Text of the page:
The ever larger “staffing industry” may be having a similar effect. It is important across a much wider swathe of the economy than is often realised; having started out in the 1960s supplying office temps, today temping companies like Kelly Services, Adecco and Randstad mainly supply light manufacturing and industrial workers. In 2013 Kelly Services was America’s second-largest private-sector employer, after Walmart, with 750,000 staff. America’s 2.9m temps account for 2% of its jobs.
Temping is flourishing across the G7. In Japan, once the land of the shûshin koyô, or job for life, transient employment is ever more common; in 2014 Recruit, the country’s largest temp agency, listed for $19 billion on the Tokyo stock exchange. In Britain everything from the Olympics on down comes with temporary security guards supplied by G4S and temporary caterers provided by Compass, the country’s largest and third-largest private employers, respectively.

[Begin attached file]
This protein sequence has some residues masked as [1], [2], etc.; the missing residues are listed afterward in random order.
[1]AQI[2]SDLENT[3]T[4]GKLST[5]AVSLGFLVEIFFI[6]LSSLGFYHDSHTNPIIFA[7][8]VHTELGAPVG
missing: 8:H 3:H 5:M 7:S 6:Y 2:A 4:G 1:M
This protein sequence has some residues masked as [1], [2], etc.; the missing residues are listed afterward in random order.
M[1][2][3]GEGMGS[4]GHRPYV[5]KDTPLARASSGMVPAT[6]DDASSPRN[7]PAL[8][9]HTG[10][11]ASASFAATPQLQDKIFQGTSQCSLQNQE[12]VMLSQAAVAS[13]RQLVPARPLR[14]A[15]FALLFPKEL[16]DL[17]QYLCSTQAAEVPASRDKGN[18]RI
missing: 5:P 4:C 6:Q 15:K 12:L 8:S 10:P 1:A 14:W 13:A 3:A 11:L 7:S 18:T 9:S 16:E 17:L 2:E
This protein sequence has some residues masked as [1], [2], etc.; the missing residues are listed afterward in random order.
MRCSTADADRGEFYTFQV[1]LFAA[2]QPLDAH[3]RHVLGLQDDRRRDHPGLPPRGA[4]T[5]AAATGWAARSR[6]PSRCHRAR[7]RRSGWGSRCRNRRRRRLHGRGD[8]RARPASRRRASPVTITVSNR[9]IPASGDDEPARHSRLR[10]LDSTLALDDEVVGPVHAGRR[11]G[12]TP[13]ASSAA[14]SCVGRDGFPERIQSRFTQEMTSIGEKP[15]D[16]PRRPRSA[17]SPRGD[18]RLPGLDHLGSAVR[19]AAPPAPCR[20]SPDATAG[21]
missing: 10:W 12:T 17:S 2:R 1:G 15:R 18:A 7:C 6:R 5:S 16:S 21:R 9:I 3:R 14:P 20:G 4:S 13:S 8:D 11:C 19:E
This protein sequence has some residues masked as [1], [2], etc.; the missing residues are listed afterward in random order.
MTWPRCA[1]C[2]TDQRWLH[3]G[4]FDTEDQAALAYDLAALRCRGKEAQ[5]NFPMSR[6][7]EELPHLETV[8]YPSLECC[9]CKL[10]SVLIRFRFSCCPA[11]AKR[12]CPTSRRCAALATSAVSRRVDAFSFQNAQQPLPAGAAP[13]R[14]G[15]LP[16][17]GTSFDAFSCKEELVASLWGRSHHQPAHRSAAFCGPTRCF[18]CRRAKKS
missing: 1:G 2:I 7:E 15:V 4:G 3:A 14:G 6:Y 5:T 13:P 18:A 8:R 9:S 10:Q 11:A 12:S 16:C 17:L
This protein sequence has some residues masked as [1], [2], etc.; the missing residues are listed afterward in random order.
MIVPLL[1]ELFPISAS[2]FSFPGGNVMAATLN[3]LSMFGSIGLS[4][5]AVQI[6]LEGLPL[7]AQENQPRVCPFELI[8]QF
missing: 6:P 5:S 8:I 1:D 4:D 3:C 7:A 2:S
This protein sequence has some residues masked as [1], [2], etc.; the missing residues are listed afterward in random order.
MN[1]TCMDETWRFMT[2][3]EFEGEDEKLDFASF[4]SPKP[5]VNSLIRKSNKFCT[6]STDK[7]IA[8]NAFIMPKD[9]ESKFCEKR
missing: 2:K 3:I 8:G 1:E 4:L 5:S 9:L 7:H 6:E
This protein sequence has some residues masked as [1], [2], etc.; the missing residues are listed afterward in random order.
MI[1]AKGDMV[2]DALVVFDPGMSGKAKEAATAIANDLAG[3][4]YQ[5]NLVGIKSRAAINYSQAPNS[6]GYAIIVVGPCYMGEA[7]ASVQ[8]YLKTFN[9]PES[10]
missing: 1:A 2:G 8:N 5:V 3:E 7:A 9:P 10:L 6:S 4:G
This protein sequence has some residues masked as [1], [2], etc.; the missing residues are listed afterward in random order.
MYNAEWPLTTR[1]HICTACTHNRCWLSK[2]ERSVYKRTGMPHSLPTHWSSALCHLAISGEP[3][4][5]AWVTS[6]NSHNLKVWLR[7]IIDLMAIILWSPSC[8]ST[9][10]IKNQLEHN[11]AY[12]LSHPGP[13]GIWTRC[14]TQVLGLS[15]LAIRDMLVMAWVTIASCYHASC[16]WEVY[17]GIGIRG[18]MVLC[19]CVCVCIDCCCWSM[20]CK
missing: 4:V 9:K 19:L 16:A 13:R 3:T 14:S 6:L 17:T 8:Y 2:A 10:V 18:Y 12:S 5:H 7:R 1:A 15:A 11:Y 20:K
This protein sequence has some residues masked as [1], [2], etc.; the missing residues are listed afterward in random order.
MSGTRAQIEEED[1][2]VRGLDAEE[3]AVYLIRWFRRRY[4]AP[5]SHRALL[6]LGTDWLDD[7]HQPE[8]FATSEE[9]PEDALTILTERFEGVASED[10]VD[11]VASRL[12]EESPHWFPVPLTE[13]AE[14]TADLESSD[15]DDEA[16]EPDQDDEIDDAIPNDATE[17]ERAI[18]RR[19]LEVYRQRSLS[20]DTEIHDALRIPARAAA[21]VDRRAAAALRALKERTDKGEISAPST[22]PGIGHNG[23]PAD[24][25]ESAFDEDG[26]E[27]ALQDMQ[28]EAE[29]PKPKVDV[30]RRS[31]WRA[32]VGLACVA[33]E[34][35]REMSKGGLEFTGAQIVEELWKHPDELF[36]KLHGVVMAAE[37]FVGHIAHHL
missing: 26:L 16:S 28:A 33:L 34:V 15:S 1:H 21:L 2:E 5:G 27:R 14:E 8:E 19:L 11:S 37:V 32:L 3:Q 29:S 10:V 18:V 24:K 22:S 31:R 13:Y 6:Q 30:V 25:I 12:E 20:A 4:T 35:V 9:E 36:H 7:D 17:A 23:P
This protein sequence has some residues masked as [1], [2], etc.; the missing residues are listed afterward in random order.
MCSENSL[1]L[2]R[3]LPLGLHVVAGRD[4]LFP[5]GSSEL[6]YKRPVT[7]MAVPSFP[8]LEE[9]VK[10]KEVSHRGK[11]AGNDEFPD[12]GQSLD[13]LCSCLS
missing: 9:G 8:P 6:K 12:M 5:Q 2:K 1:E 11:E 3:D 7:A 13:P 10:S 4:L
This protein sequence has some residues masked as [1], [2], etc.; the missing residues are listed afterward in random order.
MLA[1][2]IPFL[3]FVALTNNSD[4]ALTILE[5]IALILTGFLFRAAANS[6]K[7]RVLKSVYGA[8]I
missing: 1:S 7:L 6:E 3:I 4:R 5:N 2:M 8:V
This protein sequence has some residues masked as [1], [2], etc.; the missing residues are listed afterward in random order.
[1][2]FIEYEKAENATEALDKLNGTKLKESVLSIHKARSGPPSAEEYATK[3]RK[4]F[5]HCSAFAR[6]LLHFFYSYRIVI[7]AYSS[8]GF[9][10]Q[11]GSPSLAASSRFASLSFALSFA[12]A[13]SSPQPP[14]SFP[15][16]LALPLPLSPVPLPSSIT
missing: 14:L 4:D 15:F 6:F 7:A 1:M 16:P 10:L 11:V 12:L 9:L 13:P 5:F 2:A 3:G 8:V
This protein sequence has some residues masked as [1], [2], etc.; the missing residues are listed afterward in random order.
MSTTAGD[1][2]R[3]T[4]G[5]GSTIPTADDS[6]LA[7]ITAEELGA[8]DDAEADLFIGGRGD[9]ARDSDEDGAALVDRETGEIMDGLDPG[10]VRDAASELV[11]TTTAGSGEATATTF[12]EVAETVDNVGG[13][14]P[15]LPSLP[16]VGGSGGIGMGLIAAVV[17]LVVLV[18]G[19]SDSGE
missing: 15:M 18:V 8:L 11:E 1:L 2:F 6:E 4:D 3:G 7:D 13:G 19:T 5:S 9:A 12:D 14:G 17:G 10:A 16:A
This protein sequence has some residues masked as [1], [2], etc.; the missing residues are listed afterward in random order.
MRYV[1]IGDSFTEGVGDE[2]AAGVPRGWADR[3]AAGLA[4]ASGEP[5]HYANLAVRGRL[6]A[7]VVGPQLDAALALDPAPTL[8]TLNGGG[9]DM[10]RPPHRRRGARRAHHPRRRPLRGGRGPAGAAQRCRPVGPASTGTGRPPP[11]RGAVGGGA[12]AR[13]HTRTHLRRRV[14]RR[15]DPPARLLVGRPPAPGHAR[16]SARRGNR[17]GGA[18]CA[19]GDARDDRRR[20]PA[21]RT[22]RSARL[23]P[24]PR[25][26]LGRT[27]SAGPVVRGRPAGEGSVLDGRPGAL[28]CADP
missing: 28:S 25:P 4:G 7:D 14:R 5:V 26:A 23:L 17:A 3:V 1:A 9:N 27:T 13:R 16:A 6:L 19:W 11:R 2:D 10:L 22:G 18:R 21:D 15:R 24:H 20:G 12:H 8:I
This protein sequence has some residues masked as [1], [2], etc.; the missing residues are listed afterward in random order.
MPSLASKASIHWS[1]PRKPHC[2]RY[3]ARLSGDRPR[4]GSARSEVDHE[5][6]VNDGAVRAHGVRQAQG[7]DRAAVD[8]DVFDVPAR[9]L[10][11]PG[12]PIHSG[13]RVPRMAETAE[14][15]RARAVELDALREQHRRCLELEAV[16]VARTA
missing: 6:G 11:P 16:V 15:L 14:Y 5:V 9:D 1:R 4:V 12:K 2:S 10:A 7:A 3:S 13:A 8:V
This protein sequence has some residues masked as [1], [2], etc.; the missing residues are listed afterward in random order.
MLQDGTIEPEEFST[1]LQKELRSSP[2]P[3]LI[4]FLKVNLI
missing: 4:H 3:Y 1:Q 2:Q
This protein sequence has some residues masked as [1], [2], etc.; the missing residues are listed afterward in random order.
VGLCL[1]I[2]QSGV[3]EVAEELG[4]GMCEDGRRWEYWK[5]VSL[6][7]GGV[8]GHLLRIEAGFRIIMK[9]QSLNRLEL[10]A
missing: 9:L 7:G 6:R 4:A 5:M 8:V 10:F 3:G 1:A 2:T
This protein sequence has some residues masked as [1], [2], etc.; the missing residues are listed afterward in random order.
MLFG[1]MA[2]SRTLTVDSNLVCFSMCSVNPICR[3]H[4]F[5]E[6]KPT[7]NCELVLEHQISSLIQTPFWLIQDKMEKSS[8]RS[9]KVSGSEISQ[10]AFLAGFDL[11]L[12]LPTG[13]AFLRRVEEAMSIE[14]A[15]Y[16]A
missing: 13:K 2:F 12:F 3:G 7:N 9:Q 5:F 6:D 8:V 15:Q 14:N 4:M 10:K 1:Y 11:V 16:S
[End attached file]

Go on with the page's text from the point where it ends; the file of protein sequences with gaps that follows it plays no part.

The industry provides flexibility for both workers and firms, and its ability to match workers on its databases to jobs may be very helpful: the 2010 Nobel prize was awarded for work showing how better job search and matching could lower unemployment. But labour aggregators that compete for business on the basis of helping lower clients’ staff costs have an incentive to keep pay low. In 2014 a report by Rebecca Smith and Claire McKenna of the National Employment Law Project, an American lobby group, claims that staffing agencies cut temps’ bargaining power.
The feature story is of interest more generally, much of it on when real wages will start to rise again by significant amounts.